If Australia has a new treasurer next week, he or she will have to contend with an economy that has slowed noticeably under the stewardship of Tony Abbott and Joe Hockey.

In its first Statement of Monetary Policy for 2015, issued at 11.30am today, the Reserve Bank fleshed out the reasons for Tuesday’s rate cut and, without mentioning names, made it clear the cut was in response to a slowing in the domestic economy, worsened by the fall in commodity prices (even though export volumes have continued to surge). And the biggest negative for the domestic economy last year was the May 2014 federal budget and the partisan shocks it contained that flattened domestic demand, especially in retailing.

The bank has cut its GDP growth estimates (described as “the near term”) and lowered its inflation forecasts accordingly, by around a quarter of a percentage point. The main story is that the rebound in the economy from below-trend growth that the bank had previously expected to start later this year has been pushed out to late 2016 or early 2017, about a year later than it was estimating for much of last year. The bank is now expecting 2015 GDP to grow in a range from 1.75%-2.75%, down from the 2%-3% forecast in November’s statement.

However, that downgrade saw the Aussie dollar actually jump half a cent to around 78.60 US cents because the market had feared bigger cuts. In the RBA’s view:

” … over recent months there have been fewer indications of a near-term strengthening in growth than previous forecasts would have implied. Hence, growth overall is now forecast to remain at a below- trend pace somewhat longer than had earlier been expected. Accordingly, the economy is expected to be operating with a degree of spare capacity for some time yet, and domestic cost pressures are likely to remain subdued and inflation well contained.”

The RBA is also continuing to insist the dollar is too strong.

“In addition, while the exchange rate has depreciated, it remains above most estimates of its fundamental value, particularly given the significant falls in key commodity prices, and so is providing less assistance in delivering balanced growth in the economy than it could.”

Lower growth means the bank expects unemployment to hold up.

“The slightly weaker outlook for GDP growth in the near term implies that the unemployment rate is likely to rise a bit further and peak a bit later than earlier expected, before declining as growth picks up to an above-trend pace.”

Just who the treasurer will be, in the event there’s a Turnbull government next week, or in the months following, is an important question. Most discussion centres on Scott Morrison, intended as a sop to the Right of the party for what would in effect be a reversal of the reactionary putsch that removed Turnbull in 2009.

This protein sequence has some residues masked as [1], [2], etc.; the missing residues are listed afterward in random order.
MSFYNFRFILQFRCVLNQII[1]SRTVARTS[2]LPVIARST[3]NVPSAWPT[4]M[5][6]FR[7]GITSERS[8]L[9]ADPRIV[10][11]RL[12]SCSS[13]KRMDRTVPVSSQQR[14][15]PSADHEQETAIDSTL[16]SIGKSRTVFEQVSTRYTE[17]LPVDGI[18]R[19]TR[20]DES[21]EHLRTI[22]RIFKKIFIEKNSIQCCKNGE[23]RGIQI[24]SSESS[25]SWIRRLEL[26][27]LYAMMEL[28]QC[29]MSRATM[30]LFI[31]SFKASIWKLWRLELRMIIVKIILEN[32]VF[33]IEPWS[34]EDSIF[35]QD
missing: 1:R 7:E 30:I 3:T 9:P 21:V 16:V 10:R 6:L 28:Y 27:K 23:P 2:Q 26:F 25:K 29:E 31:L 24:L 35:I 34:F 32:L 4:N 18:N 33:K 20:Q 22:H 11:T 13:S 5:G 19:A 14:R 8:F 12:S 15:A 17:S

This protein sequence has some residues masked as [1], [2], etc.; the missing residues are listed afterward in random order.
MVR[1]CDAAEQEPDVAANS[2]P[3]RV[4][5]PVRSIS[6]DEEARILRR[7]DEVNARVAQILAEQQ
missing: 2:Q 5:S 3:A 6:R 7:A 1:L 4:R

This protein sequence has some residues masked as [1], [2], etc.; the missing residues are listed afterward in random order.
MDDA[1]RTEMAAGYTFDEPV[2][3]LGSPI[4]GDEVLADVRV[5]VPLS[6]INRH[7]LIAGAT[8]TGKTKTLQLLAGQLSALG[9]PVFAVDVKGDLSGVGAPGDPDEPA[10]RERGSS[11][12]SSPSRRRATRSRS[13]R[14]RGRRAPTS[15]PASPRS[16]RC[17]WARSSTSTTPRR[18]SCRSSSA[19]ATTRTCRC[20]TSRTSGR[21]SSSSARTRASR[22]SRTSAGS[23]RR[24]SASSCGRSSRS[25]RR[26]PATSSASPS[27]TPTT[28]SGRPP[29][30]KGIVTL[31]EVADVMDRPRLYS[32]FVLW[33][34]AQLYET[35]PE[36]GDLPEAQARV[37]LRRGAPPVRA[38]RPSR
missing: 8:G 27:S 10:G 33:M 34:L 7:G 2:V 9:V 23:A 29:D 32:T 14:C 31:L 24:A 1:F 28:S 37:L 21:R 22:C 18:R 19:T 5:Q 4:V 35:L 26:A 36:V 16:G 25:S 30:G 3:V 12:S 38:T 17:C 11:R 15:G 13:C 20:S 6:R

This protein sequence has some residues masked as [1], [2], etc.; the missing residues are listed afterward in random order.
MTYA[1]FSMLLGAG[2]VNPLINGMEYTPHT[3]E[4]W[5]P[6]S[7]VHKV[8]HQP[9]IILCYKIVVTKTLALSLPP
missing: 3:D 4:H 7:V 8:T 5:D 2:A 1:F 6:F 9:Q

But the RBA statement illustrates why the choice of treasurer has far wider ramifications than satisfying personal and factional honour within a divided political party.

The substitution of Turnbull for Abbott will at least provide some basic certainty for business — though not if he runs to an election straight away — and will likely provide consumers with a confidence boost. Turnbull is a far more popular figure than Abbott with appeal across the partisan divide. But the economy needs a short-term confidence boost, and that’s where the selection of treasurer becomes important. Courtesy of Abbott’s idiotic partisanship, we currently have a new head of Treasury who is yet to find his feet. A new treasurer and a new Treasury secretary at one of the more critical junctures in Australia’s economic fortunes in recent years is an alarming prospect. Morrison does have an economics background — he studied it at university — but is a deeply polarising figure who will carry the profound antipathy of many progressives into the treasurership. His communication style is also profoundly abrasive and he appears to have an abiding hatred of transparency — all bad news for a treasurer who needs to provide reassurance to both business and consumers.

Andrew Robb would be a better prospect. He’s one of the few ministers who have performed creditably in the Abbott government, as Trade Minister. He has a very strong economics background, and he has forged good international connections in the last 18 months. Many of course complain that he’s not the most charismatic figure. Certainly, Morrison would have more “cut-through” than Robb. But the economy needs a steady hand and reassurance now, and Turnbull can be the cut-through man while Robb projects substance. Hawke and Keating or Howard and Costello it ain’t, by any means, but Wayne Swan demonstrated that even without any Keatingesque flair, you can do an impressive job of guiding an economy through rough waters (neither Swan nor Robb will like this comparison, but there it is).

Andrew Robb for Treasurer.